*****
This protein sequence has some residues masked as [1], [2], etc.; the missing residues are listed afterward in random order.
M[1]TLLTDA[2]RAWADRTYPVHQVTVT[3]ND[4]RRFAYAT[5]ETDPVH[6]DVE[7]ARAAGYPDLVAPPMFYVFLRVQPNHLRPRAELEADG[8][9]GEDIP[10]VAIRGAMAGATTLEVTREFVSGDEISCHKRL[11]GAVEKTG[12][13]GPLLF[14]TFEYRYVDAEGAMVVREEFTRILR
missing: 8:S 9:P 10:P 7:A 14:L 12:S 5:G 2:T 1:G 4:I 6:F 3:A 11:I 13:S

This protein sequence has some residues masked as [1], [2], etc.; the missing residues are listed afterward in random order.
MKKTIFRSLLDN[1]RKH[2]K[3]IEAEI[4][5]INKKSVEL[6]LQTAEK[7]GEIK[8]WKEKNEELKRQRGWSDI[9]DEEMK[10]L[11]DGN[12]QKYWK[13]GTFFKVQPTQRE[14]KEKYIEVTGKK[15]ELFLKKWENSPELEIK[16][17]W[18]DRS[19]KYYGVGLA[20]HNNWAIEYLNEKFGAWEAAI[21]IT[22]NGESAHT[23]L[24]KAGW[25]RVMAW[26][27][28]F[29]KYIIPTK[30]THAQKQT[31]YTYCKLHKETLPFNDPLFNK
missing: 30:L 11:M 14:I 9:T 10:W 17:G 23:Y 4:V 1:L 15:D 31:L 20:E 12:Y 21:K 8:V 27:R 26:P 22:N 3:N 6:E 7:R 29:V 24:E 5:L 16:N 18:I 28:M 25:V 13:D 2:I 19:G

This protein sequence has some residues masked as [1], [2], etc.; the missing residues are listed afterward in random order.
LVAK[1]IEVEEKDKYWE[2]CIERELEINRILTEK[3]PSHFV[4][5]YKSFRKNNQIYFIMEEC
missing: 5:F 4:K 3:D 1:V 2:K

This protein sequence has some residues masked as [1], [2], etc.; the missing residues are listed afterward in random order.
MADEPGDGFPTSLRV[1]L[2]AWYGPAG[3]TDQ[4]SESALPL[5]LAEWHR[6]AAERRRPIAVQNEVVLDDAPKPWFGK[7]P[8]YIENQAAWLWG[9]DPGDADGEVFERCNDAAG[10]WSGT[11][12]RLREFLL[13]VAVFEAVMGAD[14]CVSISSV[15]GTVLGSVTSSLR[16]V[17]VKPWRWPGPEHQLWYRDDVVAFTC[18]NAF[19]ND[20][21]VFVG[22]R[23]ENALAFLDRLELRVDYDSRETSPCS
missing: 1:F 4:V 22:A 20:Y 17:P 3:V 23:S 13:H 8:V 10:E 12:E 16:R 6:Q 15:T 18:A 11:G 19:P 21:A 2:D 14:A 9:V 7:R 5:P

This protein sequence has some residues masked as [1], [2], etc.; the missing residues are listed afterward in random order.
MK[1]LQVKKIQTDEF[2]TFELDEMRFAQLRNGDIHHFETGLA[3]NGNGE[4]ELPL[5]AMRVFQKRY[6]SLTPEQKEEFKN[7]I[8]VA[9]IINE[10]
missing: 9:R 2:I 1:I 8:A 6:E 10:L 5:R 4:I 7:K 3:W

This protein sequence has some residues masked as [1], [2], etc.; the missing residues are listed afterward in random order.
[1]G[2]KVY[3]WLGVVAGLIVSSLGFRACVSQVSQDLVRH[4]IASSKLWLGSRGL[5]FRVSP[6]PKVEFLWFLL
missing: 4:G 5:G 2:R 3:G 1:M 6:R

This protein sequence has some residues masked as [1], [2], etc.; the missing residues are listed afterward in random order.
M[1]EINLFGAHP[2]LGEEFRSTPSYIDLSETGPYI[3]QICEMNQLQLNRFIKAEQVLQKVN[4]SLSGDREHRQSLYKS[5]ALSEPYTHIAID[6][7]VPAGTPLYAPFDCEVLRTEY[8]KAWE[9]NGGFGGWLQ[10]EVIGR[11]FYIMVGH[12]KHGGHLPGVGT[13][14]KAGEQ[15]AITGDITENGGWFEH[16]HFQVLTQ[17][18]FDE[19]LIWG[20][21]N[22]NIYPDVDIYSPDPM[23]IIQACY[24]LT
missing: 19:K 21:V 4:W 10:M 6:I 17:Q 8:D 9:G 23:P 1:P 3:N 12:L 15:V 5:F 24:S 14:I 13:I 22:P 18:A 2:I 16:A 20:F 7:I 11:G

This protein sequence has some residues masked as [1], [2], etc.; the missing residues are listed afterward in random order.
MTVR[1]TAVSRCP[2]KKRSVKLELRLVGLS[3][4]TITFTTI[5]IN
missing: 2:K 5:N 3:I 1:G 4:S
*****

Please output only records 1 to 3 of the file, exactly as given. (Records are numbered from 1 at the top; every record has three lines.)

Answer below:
This protein sequence has some residues masked as [1], [2], etc.; the missing residues are listed afterward in random order.
M[1]TLLTDA[2]RAWADRTYPVHQVTVT[3]ND[4]RRFAYAT[5]ETDPVH[6]DVE[7]ARAAGYPDLVAPPMFYVFLRVQPNHLRPRAELEADG[8][9]GEDIP[10]VAIRGAMAGATTLEVTREFVSGDEISCHKRL[11]GAVEKTG[12][13]GPLLF[14]TFEYRYVDAEGAMVVREEFTRILR
missing: 8:S 9:P 10:P 7:A 14:L 12:S 5:G 2:T 1:G 4:I 6:F 3:A 11:I 13:S

This protein sequence has some residues masked as [1], [2], etc.; the missing residues are listed afterward in random order.
MKKTIFRSLLDN[1]RKH[2]K[3]IEAEI[4][5]INKKSVEL[6]LQTAEK[7]GEIK[8]WKEKNEELKRQRGWSDI[9]DEEMK[10]L[11]DGN[12]QKYWK[13]GTFFKVQPTQRE[14]KEKYIEVTGKK[15]ELFLKKWENSPELEIK[16][17]W[18]DRS[19]KYYGVGLA[20]HNNWAIEYLNEKFGAWEAAI[21]IT[22]NGESAHT[23]L[24]KAGW[25]RVMAW[26][27][28]F[29]KYIIPTK[30]THAQKQT[31]YTYCKLHKETLPFNDPLFNK
missing: 30:L 11:M 14:I 9:T 10:W 17:G 23:Y 4:V 1:L 15:D 31:L 20:E 12:Y 21:K 8:V 27:R 26:P 22:N 3:N 6:E 7:R 29:V 24:E 5:L 16:N 18:I 28:M 25:V 13:D 2:I 19:G

This protein sequence has some residues masked as [1], [2], etc.; the missing residues are listed afterward in random order.
LVAK[1]IEVEEKDKYWE[2]CIERELEINRILTEK[3]PSHFV[4][5]YKSFRKNNQIYFIMEEC
missing: 5:F 4:K 3:D 1:V 2:K